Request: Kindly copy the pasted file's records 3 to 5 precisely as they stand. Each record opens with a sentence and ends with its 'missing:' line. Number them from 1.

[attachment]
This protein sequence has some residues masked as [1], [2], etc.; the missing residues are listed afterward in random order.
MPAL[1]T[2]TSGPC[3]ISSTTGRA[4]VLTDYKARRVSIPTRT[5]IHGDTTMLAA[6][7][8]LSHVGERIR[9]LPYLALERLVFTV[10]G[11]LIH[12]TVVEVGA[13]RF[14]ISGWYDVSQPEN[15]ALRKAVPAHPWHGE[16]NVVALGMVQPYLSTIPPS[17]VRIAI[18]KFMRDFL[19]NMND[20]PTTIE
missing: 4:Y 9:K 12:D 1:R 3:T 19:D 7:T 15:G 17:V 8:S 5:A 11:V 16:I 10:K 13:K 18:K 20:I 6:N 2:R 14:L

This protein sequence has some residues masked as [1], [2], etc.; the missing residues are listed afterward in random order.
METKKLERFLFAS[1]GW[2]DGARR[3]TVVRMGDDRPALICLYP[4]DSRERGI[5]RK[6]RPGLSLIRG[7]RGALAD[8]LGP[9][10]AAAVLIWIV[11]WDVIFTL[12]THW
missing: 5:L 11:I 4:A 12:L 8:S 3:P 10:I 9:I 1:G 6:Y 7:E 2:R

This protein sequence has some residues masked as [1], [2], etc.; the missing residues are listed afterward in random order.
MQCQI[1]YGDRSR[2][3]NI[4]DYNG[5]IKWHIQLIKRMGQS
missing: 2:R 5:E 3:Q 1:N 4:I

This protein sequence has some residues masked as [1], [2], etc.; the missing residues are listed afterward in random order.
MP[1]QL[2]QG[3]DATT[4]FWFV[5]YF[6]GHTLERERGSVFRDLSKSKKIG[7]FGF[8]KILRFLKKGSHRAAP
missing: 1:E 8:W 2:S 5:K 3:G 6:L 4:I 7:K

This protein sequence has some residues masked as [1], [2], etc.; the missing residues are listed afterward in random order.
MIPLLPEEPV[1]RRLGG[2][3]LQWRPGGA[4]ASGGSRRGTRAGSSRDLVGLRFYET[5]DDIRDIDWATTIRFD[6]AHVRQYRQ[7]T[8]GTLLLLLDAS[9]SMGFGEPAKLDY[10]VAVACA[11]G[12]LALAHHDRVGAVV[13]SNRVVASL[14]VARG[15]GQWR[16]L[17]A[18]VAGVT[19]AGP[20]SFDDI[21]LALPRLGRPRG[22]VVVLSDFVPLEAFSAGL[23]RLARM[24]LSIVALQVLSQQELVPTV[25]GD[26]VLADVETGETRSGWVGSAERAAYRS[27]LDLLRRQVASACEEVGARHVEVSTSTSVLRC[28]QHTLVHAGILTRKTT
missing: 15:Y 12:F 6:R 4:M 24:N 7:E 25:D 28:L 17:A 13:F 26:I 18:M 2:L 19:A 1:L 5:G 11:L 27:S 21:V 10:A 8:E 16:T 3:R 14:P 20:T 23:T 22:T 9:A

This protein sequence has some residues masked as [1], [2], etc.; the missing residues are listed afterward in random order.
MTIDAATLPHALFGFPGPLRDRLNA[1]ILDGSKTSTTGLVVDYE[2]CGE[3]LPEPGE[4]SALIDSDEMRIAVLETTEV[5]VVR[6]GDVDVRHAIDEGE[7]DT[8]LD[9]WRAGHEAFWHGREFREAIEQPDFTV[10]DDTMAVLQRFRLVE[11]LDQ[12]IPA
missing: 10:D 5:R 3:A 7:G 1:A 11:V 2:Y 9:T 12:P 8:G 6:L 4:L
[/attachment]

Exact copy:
This protein sequence has some residues masked as [1], [2], etc.; the missing residues are listed afterward in random order.
MQCQI[1]YGDRSR[2][3]NI[4]DYNG[5]IKWHIQLIKRMGQS
missing: 2:R 5:E 3:Q 1:N 4:I

This protein sequence has some residues masked as [1], [2], etc.; the missing residues are listed afterward in random order.
MP[1]QL[2]QG[3]DATT[4]FWFV[5]YF[6]GHTLERERGSVFRDLSKSKKIG[7]FGF[8]KILRFLKKGSHRAAP
missing: 1:E 8:W 2:S 5:K 3:G 6:L 4:I 7:K

This protein sequence has some residues masked as [1], [2], etc.; the missing residues are listed afterward in random order.
MIPLLPEEPV[1]RRLGG[2][3]LQWRPGGA[4]ASGGSRRGTRAGSSRDLVGLRFYET[5]DDIRDIDWATTIRFD[6]AHVRQYRQ[7]T[8]GTLLLLLDAS[9]SMGFGEPAKLDY[10]VAVACA[11]G[12]LALAHHDRVGAVV[13]SNRVVASL[14]VARG[15]GQWR[16]L[17]A[18]VAGVT[19]AGP[20]SFDDI[21]LALPRLGRPRG[22]VVVLSDFVPLEAFSAGL[23]RLARM[24]LSIVALQVLSQQELVPTV[25]GD[26]VLADVETGETRSGWVGSAERAAYRS[27]LDLLRRQVASACEEVGARHVEVSTSTSVLRC[28]QHTLVHAGILTRKTT
missing: 15:Y 12:F 6:R 4:M 24:N 7:E 25:D 28:L 17:A 13:F 26:I 18:M 2:L 19:A 1:L 5:G 11:L 27:S 21:V 10:A 8:E 16:T 3:R 14:P 20:T 23:T 22:T 9:A